July 4th fireworks might go ‘green’
The American Chemical Society says Fourth of July fireworks across the United States, as well as July 1 for Canada Day observances, might go green.
The ACS says a new generation of
green fireworks is quietly making its way toward the sky —
green as in environmentally friendly.
Fireworks, flares and other pyrotechnics traditionally have included potassium perchlorate as the oxidizer, a material that provides the oxygen that fireworks need to burn, the society said. However, perchlorate is an environmental pollutant with potential adverse effects on people and wildlife.
The ACS says scientists have developed new pyrotechnic formulas that replace perchlorate with nitrogen-rich materials or nitrocellulose that burn cleaner and produce less smoke.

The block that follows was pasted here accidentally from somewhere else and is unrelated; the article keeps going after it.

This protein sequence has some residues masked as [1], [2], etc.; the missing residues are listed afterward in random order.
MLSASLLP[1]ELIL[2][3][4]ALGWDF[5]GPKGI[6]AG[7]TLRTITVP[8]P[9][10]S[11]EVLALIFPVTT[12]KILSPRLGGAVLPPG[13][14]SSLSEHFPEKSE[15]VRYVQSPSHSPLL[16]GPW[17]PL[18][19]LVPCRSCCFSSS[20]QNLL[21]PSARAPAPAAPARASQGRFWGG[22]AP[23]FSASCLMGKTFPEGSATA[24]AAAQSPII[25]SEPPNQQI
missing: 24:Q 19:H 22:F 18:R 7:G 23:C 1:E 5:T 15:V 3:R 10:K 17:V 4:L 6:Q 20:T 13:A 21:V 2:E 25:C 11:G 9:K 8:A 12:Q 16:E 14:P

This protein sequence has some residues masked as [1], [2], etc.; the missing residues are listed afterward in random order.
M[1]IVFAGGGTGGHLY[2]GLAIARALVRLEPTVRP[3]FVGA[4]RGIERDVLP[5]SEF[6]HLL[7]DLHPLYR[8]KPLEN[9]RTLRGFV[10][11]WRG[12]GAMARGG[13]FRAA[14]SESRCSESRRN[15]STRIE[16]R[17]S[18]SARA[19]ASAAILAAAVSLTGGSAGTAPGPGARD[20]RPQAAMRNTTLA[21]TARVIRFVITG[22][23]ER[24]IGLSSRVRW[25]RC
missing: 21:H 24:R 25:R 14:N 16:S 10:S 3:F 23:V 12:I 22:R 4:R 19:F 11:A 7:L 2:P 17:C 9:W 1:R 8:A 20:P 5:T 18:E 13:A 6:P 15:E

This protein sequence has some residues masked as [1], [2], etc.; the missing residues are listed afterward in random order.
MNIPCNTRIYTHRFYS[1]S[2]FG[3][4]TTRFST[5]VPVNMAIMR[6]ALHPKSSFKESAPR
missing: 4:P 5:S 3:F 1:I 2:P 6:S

Bethany Halford, an associate editor of the society’s weekly newsmagazine, Chemical & Engineering News, says the nitrogen-rich formulas also use fewer color-producing chemicals, dramatically cutting down on the amount of heavy metals used and lowering their potentially toxic effects.
The big challenge, Halford said, is making the eco-friendly fireworks cost-competitive with conventional fireworks, while maintaining their dazzle and glow.
Halford’s comments appear in the current issue of the ACS newsmagazine.
A study focusing on perchlorate contamination of lakes after fireworks displays is reported in the journal Environmental Science & Technology.